Engineering the Future of Software
16–18 October 2017: Conference & Tutorials
18–19 October 2017: Training
London, UK

How to use the Backend for Frontend (BFF) pattern in your mobile application architecture

Bulama Yusuf (Intellectual Apps)
16:5017:40 Monday, 16 October 2017
Integration architecture
Location: Buckingham Room - Palace Suite
Secondary topics:  Best Practice, Case Study
Average rating: ****.
(4.00, 1 rating)

Prerequisite Knowledge

  • Experience with mobile application development, API development, and microservices development

What you'll learn

  • Explore the Backend for Frontend (BFF) pattern and learn how to use it


We live in a post-PC world where people do almost everything on their mobile devices. Software developers have responded to this by taking a mobile-first approach to the software they build, but it has become clear that mobile devices have different needs when it comes to consuming data—various mobile platforms encourage certain behavior, there is an increasing need to support devices and sensors, and the web client has its own specific needs too.

This is most evident when developing an API for a system that has various clients. Trying to serve all clients from a single API gateway leads to messy code. (And when you have messy code, you have code that is hard to maintain.) This also impacts the performance of the system, especially when the code has to figure out which client it’s communicating with and how best to transmit data. Ultimately, it makes the work of the team harder in the long run, as responding to change becomes difficult.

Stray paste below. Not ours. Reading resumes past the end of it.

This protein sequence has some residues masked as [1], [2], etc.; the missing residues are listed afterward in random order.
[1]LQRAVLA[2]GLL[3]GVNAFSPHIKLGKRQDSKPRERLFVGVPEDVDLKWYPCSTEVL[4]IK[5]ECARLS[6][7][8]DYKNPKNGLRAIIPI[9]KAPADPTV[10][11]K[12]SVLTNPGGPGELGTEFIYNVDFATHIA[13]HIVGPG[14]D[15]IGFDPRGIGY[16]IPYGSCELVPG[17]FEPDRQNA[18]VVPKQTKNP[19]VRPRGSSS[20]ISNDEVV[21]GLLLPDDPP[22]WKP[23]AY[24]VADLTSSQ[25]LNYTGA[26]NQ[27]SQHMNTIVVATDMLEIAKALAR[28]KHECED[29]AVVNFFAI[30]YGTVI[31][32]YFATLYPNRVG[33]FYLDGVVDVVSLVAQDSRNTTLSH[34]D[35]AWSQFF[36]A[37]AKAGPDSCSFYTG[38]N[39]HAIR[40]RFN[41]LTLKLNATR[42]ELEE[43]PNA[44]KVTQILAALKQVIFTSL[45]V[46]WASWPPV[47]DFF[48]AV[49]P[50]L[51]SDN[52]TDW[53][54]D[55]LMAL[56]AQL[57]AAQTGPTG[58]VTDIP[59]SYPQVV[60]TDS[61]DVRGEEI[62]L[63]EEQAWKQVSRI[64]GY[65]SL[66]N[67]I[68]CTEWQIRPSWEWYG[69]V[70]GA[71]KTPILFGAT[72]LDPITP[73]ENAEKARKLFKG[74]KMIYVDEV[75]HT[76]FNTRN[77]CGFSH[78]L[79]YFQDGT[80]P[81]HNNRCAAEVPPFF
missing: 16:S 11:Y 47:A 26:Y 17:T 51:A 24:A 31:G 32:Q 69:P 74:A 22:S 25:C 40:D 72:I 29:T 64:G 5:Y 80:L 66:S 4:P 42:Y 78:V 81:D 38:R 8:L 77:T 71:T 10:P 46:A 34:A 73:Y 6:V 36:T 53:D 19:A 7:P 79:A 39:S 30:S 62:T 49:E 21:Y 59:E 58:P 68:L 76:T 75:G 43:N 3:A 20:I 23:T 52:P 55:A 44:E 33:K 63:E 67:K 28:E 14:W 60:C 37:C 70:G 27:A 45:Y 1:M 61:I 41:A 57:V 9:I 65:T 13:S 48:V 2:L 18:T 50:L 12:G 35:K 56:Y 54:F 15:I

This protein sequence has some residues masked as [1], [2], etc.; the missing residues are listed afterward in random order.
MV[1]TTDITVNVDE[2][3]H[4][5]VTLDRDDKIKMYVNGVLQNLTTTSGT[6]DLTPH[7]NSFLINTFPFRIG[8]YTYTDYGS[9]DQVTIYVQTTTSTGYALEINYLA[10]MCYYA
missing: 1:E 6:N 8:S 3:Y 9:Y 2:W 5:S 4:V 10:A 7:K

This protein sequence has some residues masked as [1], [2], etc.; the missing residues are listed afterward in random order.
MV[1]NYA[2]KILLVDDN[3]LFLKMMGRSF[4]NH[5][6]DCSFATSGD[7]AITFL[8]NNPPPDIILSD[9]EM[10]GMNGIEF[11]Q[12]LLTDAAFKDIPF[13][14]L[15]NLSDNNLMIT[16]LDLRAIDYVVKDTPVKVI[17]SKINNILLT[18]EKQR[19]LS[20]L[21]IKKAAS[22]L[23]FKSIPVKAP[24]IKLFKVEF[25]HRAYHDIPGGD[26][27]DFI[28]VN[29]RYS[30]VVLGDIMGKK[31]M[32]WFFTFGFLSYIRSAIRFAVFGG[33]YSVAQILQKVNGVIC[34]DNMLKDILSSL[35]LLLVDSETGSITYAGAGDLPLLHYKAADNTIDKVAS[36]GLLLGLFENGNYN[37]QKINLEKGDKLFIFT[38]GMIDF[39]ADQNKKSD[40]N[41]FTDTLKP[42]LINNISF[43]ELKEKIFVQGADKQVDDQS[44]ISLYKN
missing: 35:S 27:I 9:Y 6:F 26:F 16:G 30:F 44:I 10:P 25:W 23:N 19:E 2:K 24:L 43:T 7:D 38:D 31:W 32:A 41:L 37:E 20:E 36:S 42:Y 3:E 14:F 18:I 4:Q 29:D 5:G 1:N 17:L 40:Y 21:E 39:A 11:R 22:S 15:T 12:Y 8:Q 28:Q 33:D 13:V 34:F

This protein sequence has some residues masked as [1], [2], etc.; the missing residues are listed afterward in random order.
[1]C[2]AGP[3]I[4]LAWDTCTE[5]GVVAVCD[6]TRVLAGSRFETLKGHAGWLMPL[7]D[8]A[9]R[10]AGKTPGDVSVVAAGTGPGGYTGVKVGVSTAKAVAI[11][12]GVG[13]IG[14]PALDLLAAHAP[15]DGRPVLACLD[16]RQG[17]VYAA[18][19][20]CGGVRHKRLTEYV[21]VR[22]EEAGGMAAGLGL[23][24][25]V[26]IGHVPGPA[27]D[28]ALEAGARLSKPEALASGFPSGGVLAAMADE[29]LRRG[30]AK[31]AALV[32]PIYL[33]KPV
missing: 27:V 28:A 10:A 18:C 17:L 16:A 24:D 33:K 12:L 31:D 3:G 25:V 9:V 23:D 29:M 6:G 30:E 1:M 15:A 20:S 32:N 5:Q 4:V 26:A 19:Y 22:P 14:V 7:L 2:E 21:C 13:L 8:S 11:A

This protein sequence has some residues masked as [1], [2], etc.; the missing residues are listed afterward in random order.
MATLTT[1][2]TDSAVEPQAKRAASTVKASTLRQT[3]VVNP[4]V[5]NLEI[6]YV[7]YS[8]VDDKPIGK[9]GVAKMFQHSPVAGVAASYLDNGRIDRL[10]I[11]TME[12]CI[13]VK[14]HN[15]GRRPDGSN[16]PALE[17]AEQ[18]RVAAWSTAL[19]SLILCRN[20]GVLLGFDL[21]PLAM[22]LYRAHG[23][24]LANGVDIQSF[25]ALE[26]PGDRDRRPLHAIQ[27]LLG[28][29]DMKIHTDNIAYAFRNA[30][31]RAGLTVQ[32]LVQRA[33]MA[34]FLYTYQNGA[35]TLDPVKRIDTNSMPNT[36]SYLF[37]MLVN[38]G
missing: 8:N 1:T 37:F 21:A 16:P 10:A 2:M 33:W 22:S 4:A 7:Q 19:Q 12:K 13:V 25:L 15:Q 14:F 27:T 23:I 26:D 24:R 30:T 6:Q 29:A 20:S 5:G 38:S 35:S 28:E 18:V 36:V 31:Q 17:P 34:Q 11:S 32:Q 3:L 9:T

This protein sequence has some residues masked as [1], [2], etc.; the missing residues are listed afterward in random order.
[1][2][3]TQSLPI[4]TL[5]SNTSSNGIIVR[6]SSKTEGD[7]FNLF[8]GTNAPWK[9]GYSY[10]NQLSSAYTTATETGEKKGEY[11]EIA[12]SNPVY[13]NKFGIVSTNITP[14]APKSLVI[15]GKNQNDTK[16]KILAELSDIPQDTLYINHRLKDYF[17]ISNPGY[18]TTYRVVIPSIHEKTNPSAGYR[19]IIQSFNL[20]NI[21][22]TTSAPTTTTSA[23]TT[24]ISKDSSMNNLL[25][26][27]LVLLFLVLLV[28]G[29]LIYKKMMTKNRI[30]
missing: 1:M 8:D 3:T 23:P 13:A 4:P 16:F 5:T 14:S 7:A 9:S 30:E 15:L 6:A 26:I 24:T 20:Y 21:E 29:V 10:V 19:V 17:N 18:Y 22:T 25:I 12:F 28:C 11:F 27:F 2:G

Bulama Yusuf offers one solution when developing an API for a system that has various clients: the Backend for Frontend (BFF) pattern.

Topics include:

  • The advantages of the BFF pattern
  • Possible challenges of applying the BFF pattern
  • When best to apply the BFF pattern
  • Insights into a practical application of the pattern
Photo of Bulama Yusuf

Bulama Yusuf

Intellectual Apps

Bulama Yusuf is the founder and chief software architect at Intellectual Apps. An enthusiastic application developer with over six years’ experience building applications, Bulama has built and deployed several cloud-connected mobile applications, including an application that lets users engrave their signatures at places they visit and an application that monitors and reports the electricity status of a given location. Bulama has entered and won several mobile application building contests, including the Google Android Challenge for Sub-Saharan Africa and the Samsung Mobile Application Development Challenge. He has also led several web development teams that built customized solutions for specific clients. Bulama’s core interests are cloud computing and mobile application development, and he has a keen interest in understanding how systems work and building them. He recently picked up a new hobby: programming microcontrollers. Bulama holds a number of certifications, including the Sun Certified Web Component Developer, Sun Certified Java Programmer, and Microsoft Certified Technology Specialist, and he has experience with a wide range of technologies. He has led numerous training sessions within and outside Nigeria and is the current coordinator for the Google developer group and Java user group in Abuja.